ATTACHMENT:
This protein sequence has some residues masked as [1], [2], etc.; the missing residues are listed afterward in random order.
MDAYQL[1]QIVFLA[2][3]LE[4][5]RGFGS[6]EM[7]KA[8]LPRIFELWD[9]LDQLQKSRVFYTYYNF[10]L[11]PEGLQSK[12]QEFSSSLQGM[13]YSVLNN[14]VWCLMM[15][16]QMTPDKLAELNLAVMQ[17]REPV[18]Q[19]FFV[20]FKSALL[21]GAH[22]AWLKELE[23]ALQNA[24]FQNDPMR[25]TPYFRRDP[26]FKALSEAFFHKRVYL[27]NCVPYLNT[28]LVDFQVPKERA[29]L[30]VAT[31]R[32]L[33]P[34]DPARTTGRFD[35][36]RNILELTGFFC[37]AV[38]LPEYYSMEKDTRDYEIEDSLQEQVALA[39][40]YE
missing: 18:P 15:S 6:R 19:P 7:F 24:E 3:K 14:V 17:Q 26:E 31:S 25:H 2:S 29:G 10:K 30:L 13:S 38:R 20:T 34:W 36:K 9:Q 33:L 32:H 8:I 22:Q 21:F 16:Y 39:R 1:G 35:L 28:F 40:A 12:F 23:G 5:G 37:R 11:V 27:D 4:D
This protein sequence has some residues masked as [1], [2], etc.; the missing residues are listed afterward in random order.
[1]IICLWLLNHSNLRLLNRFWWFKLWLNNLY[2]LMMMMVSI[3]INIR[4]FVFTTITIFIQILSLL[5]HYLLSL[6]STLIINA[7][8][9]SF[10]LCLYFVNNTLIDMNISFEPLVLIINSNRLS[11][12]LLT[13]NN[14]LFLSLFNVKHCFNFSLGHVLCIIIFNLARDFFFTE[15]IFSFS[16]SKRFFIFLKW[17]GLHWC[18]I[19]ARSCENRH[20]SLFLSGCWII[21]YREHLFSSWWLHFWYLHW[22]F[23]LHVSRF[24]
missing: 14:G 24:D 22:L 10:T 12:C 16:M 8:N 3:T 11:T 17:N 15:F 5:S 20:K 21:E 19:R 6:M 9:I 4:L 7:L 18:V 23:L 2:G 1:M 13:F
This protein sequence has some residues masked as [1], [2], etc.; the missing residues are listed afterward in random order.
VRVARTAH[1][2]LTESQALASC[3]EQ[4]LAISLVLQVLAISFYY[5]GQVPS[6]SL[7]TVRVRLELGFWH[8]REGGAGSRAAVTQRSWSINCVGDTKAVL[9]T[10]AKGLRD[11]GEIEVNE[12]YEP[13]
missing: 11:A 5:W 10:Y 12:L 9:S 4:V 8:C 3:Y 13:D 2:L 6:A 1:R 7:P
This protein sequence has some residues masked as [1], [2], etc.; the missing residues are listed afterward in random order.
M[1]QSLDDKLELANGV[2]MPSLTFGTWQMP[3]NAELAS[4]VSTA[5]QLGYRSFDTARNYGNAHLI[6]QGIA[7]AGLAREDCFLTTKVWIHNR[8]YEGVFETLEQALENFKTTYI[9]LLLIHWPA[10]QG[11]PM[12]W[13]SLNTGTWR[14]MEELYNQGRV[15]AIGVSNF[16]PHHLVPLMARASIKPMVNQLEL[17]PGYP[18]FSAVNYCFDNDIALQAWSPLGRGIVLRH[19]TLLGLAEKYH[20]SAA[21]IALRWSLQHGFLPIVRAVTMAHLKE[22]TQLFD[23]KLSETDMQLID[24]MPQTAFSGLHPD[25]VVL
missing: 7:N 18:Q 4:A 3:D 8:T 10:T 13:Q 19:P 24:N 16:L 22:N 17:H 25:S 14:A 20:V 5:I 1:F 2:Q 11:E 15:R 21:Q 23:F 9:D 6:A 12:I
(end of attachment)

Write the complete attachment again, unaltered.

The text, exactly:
This protein sequence has some residues masked as [1], [2], etc.; the missing residues are listed afterward in random order.
MDAYQL[1]QIVFLA[2][3]LE[4][5]RGFGS[6]EM[7]KA[8]LPRIFELWD[9]LDQLQKSRVFYTYYNF[10]L[11]PEGLQSK[12]QEFSSSLQGM[13]YSVLNN[14]VWCLMM[15][16]QMTPDKLAELNLAVMQ[17]REPV[18]Q[19]FFV[20]FKSALL[21]GAH[22]AWLKELE[23]ALQNA[24]FQNDPMR[25]TPYFRRDP[26]FKALSEAFFHKRVYL[27]NCVPYLNT[28]LVDFQVPKERA[29]L[30]VAT[31]R[32]L[33]P[34]DPARTTGRFD[35][36]RNILELTGFFC[37]AV[38]LPEYYSMEKDTRDYEIEDSLQEQVALA[39][40]YE
missing: 18:P 15:S 6:R 19:P 7:F 24:E 3:K 14:V 17:Q 26:E 31:S 25:H 2:S 29:G 10:K 30:L 13:S 38:R 20:T 34:W 36:K 9:Q 33:L 32:H 8:I 22:Q 21:F 16:Y 39:R 1:G 35:L 28:F 40:A 12:F 23:G 5:G 37:R 11:V 27:D 4:D
This protein sequence has some residues masked as [1], [2], etc.; the missing residues are listed afterward in random order.
[1]IICLWLLNHSNLRLLNRFWWFKLWLNNLY[2]LMMMMVSI[3]INIR[4]FVFTTITIFIQILSLL[5]HYLLSL[6]STLIINA[7][8][9]SF[10]LCLYFVNNTLIDMNISFEPLVLIINSNRLS[11][12]LLT[13]NN[14]LFLSLFNVKHCFNFSLGHVLCIIIFNLARDFFFTE[15]IFSFS[16]SKRFFIFLKW[17]GLHWC[18]I[19]ARSCENRH[20]SLFLSGCWII[21]YREHLFSSWWLHFWYLHW[22]F[23]LHVSRF[24]
missing: 14:G 24:D 22:L 10:T 12:C 16:M 8:N 3:T 11:T 17:N 15:F 5:S 20:K 21:E 19:R 6:M 9:I 4:L 7:L 18:V 23:L 2:G 1:M 13:F
This protein sequence has some residues masked as [1], [2], etc.; the missing residues are listed afterward in random order.
VRVARTAH[1][2]LTESQALASC[3]EQ[4]LAISLVLQVLAISFYY[5]GQVPS[6]SL[7]TVRVRLELGFWH[8]REGGAGSRAAVTQRSWSINCVGDTKAVL[9]T[10]AKGLRD[11]GEIEVNE[12]YEP[13]
missing: 11:A 5:W 10:Y 12:L 9:S 4:V 8:C 3:Y 13:D 2:L 6:A 1:R 7:P
This protein sequence has some residues masked as [1], [2], etc.; the missing residues are listed afterward in random order.
M[1]QSLDDKLELANGV[2]MPSLTFGTWQMP[3]NAELAS[4]VSTA[5]QLGYRSFDTARNYGNAHLI[6]QGIA[7]AGLAREDCFLTTKVWIHNR[8]YEGVFETLEQALENFKTTYI[9]LLLIHWPA[10]QG[11]PM[12]W[13]SLNTGTWR[14]MEELYNQGRV[15]AIGVSNF[16]PHHLVPLMARASIKPMVNQLEL[17]PGYP[18]FSAVNYCFDNDIALQAWSPLGRGIVLRH[19]TLLGLAEKYH[20]SAA[21]IALRWSLQHGFLPIVRAVTMAHLKE[22]TQLFD[23]KLSETDMQLID[24]MPQTAFSGLHPD[25]VVL
missing: 7:N 18:Q 4:A 3:D 8:T 10:T 13:Q 19:P 24:N 16:L 22:N 17:H 25:S 14:A 20:V 5:I 1:F 2:Q 11:E 15:R 21:Q 23:F 9:D 6:A 12:I